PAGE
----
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Michigan boy, 13, convicted of 1997 murder

Nathaniel looks back to family members as someone in the courtroom gasps as the verdict is read  

November 16, 1999
Web posted at: 3:32 p.m. EST (2032 GMT)

PONTIAC, Michigan (CNN) -- Nathaniel Abraham, one of the nation's youngest murder defendants, was found guilty Tuesday of second-degree murder for shooting a teen-ager to death in 1997, when he was 11 years old.

A Michigan jury acquitted the 13-year-old on a charge of first-degree murder and two lesser charges in the shooting death of the 18-year-old.

With the second-degree murder conviction, the boy faces a maximum of life in prison with the possibility of parole. A first-degree murder charge could have meant life in prison without parole.

His case gained widespread attention as he became the first youth to be charged with first-degree murder and tried as an adult under a January 1997 Michigan law that allows adult prosecutions of children of any age in certain serious felony cases.

VideoCNN's Ed Garsten reports on the conviction
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Nathaniel Abraham case background

Special report: Michigan Juvenile Law

Crime and punishment


The jury deliberated over four days after listening to eight days of testimony.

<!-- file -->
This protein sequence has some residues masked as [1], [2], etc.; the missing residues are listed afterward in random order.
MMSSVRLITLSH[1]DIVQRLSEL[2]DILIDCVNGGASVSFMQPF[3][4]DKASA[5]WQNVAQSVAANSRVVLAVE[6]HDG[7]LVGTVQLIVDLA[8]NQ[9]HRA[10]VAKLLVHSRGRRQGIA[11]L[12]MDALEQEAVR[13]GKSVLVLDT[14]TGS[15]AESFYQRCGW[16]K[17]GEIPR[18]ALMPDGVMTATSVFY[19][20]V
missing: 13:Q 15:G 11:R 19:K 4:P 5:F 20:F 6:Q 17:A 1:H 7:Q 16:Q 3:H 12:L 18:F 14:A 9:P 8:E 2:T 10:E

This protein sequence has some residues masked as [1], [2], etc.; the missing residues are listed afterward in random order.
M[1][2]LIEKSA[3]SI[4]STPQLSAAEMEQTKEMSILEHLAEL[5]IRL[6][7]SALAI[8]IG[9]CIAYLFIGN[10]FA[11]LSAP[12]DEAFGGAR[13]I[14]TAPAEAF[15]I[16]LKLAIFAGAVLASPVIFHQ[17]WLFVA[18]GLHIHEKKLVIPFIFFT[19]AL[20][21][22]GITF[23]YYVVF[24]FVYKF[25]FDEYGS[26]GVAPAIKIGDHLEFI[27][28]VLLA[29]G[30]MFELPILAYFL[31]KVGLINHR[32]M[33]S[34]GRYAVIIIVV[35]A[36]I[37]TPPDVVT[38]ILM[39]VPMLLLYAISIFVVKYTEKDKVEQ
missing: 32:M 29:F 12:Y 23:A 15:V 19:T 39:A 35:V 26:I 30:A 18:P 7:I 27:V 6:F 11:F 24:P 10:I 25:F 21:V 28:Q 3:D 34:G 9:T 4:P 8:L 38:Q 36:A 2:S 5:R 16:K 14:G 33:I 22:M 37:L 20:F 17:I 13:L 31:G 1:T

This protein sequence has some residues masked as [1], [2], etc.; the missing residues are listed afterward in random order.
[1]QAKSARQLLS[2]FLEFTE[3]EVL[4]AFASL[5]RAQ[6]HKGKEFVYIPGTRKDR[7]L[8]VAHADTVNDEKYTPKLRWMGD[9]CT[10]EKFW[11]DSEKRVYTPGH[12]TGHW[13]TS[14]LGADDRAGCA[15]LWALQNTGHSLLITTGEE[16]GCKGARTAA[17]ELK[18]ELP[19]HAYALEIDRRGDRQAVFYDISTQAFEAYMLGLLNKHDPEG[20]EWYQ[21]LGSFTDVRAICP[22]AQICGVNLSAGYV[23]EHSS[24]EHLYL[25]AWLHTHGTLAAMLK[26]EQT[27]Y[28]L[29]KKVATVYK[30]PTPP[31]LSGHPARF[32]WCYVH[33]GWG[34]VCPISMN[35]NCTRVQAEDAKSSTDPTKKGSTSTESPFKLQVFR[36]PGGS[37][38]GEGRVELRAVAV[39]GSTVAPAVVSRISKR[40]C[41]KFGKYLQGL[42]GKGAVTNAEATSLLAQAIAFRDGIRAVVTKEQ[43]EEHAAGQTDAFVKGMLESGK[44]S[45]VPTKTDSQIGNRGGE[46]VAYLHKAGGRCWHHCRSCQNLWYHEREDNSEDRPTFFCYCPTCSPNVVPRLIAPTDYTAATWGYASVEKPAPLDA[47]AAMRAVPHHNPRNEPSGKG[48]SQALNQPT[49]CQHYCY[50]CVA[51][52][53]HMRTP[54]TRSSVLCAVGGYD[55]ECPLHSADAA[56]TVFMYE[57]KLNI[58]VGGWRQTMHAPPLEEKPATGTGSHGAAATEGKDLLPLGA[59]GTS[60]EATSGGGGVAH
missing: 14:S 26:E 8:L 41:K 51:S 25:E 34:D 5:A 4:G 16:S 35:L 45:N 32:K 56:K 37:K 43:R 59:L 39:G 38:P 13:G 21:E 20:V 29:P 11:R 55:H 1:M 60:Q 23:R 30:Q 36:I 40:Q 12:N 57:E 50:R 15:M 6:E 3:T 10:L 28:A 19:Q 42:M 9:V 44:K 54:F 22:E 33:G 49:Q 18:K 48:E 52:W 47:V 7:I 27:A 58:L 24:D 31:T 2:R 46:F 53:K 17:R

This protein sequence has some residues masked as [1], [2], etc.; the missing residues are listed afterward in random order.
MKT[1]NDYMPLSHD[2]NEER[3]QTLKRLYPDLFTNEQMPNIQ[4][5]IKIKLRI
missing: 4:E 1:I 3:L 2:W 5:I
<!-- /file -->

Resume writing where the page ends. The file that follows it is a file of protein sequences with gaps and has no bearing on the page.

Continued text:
Prosecutors had requested a so-called "blended sentence" in which Nathaniel would be held in a juvenile facility until he is 21. Prosecutors would then review his case to decide if he should be freed or sent to prison.

Oakland County Assistant Prosecutor Lisa Halushka said the verdict was a "victory for Nathaniel" because "he can now get the rehabilitation he says he needs."

She said it was also "justice for the family of Ronnie Greene," the victim of the shooting.

Defense: It was an accident

Nathaniel was charged with fatally shooting Ronnie Greene Jr. in the head while Greene stood at least 200 feet away outside a convenience store in Pontiac, a Detroit suburb.

Nathaniel admitted to police he fired the .22-caliber rifle but said he was aiming at trees. Defense lawyers, who called the shooting an accident, say the bullet that killed Greene ricocheted.

During the trial, Halushka urged jurors not to be swayed by the youngster's age. Nathaniel had practiced firing the rifle, bragged about wanting to shoot someone and had the capacity to form an intent to kill, she said.

Defense attorney Geoffrey Fieger chastised authorities for charging Nathaniel with murder as an adult, keeping the youth locked up for two years and for shackling his ankles.

Expert witnesses called by Fieger said Nathaniel had the mental capacity of a 6-year-old at the time of the killing and could not have formed the intent to kill necessary for a first-degree murder conviction.

The defense also said the boy had no motive for killing Greene because he didn't know him.

Detroit Bureau Chief Ed Garsten contributed to this report.

No verdict yet for young murder defendant
November 15, 1999
Jurors to resume deliberating fate of 13-year-old murder defendant Monday
November 12, 1999
Prosecutor: Boy, 11, bragged he'd kill, then did
October 29, 1999
Should a 13-Year-Old Stand Trial for Murder?
October 20, 1999

Court TV Online - T R I A L S - Michigan v. Abraham
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